One evening as twilight settled over the garden of Hammarby, an idyllic farm near Uppsala in Sweden, a botanically inclined young lady noticed flashes of light emanating from her family’s nasturtium flowers (Tropaeolum majus, commonly known as Indian cress, or indiankrasse in Swedish). Intrigued by this phenomenon, she wrote a paper about it, which was published by the Royal Swedish Academy of Sciences in 1762, when she was 19. Her name was Elisabeth Christina von Linné, and she was a daughter of the preeminent scientist Carl Linnaeus (also known as Carl von Linné), who devised the system for naming species that scientists use to this day.
As a woman, Lisa Stina (as she was known) was not permitted to have formal schooling, but she developed a great interest in botany, which her father supported. The mystery of the “flashing flowers” came to be known as the “Elizabeth Linnaeus Phenomenon,” which some believed to be caused by phosphorescence or electricity. Professor F. A. W. Thomas of Germany, however, explained in a 1914 paper that the phenomenon is optical, a result of the way our eyes perceive the flowers’ colors in the twilight.
The quiet corridors of the William and Lynda Steere Herbarium here at The New York Botanical Garden are lined with steel cabinets where preserved plant specimens are stored for scientific study, but they are also a treasure trove of history, filled with stories waiting to be told.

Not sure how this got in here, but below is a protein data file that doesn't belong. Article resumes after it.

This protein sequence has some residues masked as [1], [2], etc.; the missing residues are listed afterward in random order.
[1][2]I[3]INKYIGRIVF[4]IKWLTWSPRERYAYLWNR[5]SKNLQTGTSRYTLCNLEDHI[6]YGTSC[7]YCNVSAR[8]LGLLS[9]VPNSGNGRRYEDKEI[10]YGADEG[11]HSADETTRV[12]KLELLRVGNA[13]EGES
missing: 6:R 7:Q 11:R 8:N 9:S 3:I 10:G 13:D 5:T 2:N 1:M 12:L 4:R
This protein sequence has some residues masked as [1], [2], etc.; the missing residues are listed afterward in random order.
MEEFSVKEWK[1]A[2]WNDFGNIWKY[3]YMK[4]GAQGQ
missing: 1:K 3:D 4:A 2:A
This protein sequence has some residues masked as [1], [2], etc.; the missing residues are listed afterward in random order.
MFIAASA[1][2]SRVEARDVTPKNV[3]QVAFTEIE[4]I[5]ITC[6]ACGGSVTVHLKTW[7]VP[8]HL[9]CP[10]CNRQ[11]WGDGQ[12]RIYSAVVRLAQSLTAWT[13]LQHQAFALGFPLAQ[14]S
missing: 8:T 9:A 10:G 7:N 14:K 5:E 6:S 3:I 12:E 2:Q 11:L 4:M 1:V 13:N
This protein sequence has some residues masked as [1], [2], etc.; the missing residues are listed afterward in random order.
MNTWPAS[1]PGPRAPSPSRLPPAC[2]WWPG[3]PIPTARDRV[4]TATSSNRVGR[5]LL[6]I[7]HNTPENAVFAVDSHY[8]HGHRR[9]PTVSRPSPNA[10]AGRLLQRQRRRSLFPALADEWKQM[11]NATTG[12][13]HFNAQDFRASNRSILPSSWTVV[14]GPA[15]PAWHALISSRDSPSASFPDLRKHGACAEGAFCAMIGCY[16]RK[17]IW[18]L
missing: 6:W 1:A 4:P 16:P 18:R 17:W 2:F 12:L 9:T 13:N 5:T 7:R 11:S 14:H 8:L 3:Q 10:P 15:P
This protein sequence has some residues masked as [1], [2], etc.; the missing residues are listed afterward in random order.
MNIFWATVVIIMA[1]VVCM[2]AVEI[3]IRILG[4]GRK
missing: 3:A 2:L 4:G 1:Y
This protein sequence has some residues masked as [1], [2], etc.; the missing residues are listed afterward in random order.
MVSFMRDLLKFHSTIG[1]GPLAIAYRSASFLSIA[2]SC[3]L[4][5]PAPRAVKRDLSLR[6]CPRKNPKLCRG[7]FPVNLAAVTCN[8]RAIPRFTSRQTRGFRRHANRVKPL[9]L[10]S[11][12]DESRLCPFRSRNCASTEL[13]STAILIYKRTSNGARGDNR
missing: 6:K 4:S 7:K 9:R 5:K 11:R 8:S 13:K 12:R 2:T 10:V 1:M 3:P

One of those stories came to light recently when I set out to determine whether any traces remained in the Steere Herbarium of a significant but little-known research project that involved one of America’s most famous inventors—Thomas Alva Edison.
In the late 1920s, Edison was on a quest for plants that could be grown locally, quickly, and economically to produce latex and provide America with a domestic source of rubber. At the time, the country was dependent on imported rubber for such important products as automobile tires, and Edison and his friends Henry Ford and Harvey Firestone were concerned that an international crisis such as a war could cut off that supply. In 1927, they formed the Edison Botanic Research Corporation in Fort Myers, Florida, and Edison enlisted crews to collect plant specimens throughout the United States, particularly in the South.
Edison’s quest brought him to the Botanical Garden to conduct botanical research in collaboration with the Garden’s Head Curator, John Kunkel Small. At one point the inventor who perfected the light bulb even had a small laboratory in the grand Beaux-Arts building that now houses The LuEsther T. Mertz Library. Tests concluded that the goldenrod (in the plant genus Solidago) contained the most promising amount of latex.